ROS-1 by FISH
Specimen: Tumor FFPE block
Method: Fluorescence in situ hybridization (FISH)
Temperature Requirement: Ambient temperature
Reported on: 8–10 Working Days
General Instructions: Please provide a copy of the pathology report
ROS1 (c-ros oncogene 1) is a gene that encodes a receptor tyrosine kinase. Abnormalities in the ROS1 gene, such as gene rearrangements, are associated with certain types of cancer, particularly non-small cell lung cancer (NSCLC). Fluorescence In Situ Hybridization (FISH) is a molecular technique used to detect and assess ROS1 gene rearrangements in cancer cells. Here’s how ROS1 testing by FISH works:
- Sample Collection: A tissue sample, typically obtained through a biopsy or surgical procedure, is collected from the patient. This tissue sample contains cancer cells.
- Tissue Preparation: The collected tissue sample is processed and prepared for FISH analysis. This may involve fixing the tissue and preparing thin sections on glass slides.
- FISH Probe Preparation: Specific DNA probes are designed to target the ROS1 gene region. These probes are labeled with fluorescent molecules that emit distinct colors when exposed to specific wavelengths of light.
- Hybridization: The tissue sample is incubated with the DNA probes. If there are abnormalities in the ROS1 gene, such as rearrangements or fusions with other genes, the DNA probes will bind to the corresponding target sequences.
- Fluorescent Labeling: When the DNA probes bind to the target ROS1 gene sequences, they emit fluorescent signals. These signals can be visualized and analyzed using a fluorescent microscope.
- Imaging and Analysis: The tissue sample is examined under the fluorescent microscope. The number and pattern of fluorescent signals are assessed. Abnormalities, such as ROS1 gene rearrangements, are identified based on the presence of altered patterns of fluorescence signals.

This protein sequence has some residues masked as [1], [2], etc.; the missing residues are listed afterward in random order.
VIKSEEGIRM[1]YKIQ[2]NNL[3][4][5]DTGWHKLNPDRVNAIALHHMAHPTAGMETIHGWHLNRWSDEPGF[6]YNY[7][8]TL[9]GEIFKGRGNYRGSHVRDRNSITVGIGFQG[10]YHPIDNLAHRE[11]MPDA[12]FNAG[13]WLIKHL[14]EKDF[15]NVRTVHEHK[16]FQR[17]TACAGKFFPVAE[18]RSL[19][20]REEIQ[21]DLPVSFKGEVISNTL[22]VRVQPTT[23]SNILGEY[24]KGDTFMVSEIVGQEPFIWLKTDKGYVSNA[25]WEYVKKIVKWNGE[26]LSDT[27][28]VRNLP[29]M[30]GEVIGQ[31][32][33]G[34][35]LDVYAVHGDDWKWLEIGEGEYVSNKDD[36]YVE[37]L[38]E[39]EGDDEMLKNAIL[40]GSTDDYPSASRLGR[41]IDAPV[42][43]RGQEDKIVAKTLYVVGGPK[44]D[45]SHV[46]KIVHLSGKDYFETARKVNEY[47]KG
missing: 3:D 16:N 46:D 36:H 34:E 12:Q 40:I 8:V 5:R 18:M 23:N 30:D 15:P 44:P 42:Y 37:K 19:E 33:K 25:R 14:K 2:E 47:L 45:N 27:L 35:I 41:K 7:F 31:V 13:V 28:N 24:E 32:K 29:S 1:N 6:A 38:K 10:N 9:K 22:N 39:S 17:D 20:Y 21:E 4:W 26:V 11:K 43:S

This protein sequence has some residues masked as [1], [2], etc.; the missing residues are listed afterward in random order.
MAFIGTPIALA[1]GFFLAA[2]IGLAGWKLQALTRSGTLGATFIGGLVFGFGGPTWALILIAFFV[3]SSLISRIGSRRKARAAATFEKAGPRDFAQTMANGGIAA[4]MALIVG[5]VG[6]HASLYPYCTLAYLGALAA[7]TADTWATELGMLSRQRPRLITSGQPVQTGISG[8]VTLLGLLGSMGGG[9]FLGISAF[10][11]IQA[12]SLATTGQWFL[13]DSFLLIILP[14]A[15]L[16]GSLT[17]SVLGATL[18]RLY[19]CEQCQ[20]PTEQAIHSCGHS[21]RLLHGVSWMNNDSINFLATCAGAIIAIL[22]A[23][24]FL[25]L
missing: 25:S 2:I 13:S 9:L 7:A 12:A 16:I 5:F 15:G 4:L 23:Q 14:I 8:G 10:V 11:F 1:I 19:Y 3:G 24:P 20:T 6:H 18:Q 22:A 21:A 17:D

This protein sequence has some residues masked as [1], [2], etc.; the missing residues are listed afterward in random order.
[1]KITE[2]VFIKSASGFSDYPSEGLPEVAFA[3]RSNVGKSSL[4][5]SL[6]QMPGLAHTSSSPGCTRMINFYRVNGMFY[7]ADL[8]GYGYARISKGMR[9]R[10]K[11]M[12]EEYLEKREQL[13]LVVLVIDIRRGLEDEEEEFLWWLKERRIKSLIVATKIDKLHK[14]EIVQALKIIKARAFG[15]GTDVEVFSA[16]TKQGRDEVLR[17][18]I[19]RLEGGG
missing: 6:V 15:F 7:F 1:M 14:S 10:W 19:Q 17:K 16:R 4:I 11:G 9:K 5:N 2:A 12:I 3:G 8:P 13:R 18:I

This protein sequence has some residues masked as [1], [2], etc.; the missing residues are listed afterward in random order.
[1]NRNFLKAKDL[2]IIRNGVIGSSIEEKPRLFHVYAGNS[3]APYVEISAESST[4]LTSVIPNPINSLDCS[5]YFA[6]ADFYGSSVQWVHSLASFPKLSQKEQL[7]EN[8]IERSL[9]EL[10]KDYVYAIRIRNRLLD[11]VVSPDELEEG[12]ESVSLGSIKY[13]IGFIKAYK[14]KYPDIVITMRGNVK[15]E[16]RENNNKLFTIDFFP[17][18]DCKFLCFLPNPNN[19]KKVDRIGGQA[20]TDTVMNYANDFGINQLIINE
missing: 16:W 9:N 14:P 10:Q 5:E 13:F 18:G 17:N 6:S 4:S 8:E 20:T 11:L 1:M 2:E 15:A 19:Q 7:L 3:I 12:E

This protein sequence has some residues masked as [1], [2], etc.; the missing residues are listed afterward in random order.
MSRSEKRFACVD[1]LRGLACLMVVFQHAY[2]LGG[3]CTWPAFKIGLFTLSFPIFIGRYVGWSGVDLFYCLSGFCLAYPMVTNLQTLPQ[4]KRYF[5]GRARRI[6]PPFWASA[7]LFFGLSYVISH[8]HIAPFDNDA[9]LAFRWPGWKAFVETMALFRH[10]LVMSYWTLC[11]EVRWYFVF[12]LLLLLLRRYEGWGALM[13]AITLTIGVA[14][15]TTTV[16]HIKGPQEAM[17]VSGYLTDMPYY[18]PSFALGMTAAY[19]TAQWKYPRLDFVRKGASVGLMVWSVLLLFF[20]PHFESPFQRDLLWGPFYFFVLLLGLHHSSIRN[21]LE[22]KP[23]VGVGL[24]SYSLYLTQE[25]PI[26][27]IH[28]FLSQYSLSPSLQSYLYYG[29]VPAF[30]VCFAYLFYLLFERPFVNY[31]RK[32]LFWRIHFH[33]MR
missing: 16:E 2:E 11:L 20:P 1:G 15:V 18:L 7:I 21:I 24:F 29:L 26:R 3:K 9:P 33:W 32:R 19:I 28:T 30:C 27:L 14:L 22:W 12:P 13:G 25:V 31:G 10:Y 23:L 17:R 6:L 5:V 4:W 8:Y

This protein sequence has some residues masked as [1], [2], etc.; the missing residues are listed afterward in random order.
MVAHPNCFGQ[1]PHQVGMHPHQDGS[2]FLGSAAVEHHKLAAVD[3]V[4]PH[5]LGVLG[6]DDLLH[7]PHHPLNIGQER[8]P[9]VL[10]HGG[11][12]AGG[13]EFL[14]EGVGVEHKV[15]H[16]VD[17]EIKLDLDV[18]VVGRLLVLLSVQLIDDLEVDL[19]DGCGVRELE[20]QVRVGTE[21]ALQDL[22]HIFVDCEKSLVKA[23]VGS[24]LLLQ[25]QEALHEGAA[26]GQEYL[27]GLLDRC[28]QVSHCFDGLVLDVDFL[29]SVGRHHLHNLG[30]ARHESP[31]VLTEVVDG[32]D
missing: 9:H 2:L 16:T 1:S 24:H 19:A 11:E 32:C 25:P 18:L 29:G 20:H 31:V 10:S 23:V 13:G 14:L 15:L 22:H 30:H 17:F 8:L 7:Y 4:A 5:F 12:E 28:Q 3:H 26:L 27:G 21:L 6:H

ROS1 FISH testing is particularly important in the diagnosis and treatment of NSCLC. ROS1 gene rearrangements are relatively rare but are considered a driver mutation in a subset of NSCLC cases. Detecting ROS1 gene rearrangements is crucial for identifying patients who may benefit from targeted therapies, such as ROS1 inhibitors like crizotinib, entrectinib, or ceritinib. These drugs are specifically designed to block the activity of the overactive ROS1 protein and can lead to improved treatment outcomes in patients with ROS1-positive NSCLC.
The results of ROS1 FISH testing provide critical information about the genetic characteristics of cancer cells and help guide treatment decisions. As with other FISH tests, the interpretation of ROS1 FISH results should be performed by experienced pathologists or oncologists who are familiar with the clinical context and guidelines for the specific cancer being evaluated. The results are often used in combination with other diagnostic and prognostic factors to tailor treatment plans for individual patients